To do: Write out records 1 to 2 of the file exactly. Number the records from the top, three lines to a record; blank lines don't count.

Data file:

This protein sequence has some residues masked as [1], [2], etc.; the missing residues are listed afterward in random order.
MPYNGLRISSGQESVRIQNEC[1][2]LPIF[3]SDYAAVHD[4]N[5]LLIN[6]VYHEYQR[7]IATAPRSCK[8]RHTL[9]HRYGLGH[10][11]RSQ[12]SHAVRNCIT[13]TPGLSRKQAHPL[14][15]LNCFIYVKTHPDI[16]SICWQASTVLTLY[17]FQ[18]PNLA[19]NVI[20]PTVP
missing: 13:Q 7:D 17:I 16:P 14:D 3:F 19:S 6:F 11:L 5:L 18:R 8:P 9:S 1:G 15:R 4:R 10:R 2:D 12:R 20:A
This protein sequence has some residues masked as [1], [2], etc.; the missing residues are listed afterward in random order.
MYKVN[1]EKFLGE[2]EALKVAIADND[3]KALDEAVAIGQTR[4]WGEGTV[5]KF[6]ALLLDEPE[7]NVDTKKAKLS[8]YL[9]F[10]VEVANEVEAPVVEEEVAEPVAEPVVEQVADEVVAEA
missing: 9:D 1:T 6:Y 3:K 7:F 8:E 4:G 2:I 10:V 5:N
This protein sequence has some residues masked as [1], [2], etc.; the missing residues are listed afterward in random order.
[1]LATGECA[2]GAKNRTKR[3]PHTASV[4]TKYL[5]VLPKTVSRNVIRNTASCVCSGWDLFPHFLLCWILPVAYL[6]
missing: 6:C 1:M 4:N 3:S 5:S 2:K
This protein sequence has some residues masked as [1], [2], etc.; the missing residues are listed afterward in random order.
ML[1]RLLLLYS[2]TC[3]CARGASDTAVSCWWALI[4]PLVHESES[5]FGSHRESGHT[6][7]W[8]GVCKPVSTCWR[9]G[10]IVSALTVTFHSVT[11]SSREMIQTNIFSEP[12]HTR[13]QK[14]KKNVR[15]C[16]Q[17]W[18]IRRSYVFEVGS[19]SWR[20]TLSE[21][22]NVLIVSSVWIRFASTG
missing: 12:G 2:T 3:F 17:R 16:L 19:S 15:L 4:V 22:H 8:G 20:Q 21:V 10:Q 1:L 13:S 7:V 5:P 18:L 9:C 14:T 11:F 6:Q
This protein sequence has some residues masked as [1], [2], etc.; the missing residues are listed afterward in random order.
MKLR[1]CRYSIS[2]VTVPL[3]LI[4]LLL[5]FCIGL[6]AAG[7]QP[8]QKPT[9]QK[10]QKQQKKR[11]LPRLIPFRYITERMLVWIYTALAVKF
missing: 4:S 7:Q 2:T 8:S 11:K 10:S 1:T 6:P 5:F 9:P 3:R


This protein sequence has some residues masked as [1], [2], etc.; the missing residues are listed afterward in random order.
MPYNGLRISSGQESVRIQNEC[1][2]LPIF[3]SDYAAVHD[4]N[5]LLIN[6]VYHEYQR[7]IATAPRSCK[8]RHTL[9]HRYGLGH[10][11]RSQ[12]SHAVRNCIT[13]TPGLSRKQAHPL[14][15]LNCFIYVKTHPDI[16]SICWQASTVLTLY[17]FQ[18]PNLA[19]NVI[20]PTVP
missing: 13:Q 7:D 17:I 16:P 14:D 3:F 19:S 6:F 11:L 5:L 18:R 8:P 9:S 1:G 15:R 4:R 10:R 2:D 12:R 20:A
This protein sequence has some residues masked as [1], [2], etc.; the missing residues are listed afterward in random order.
MYKVN[1]EKFLGE[2]EALKVAIADND[3]KALDEAVAIGQTR[4]WGEGTV[5]KF[6]ALLLDEPE[7]NVDTKKAKLS[8]YL[9]F[10]VEVANEVEAPVVEEEVAEPVAEPVVEQVADEVVAEA
missing: 9:D 1:T 6:Y 3:K 7:F 8:E 4:G 2:I 10:V 5:N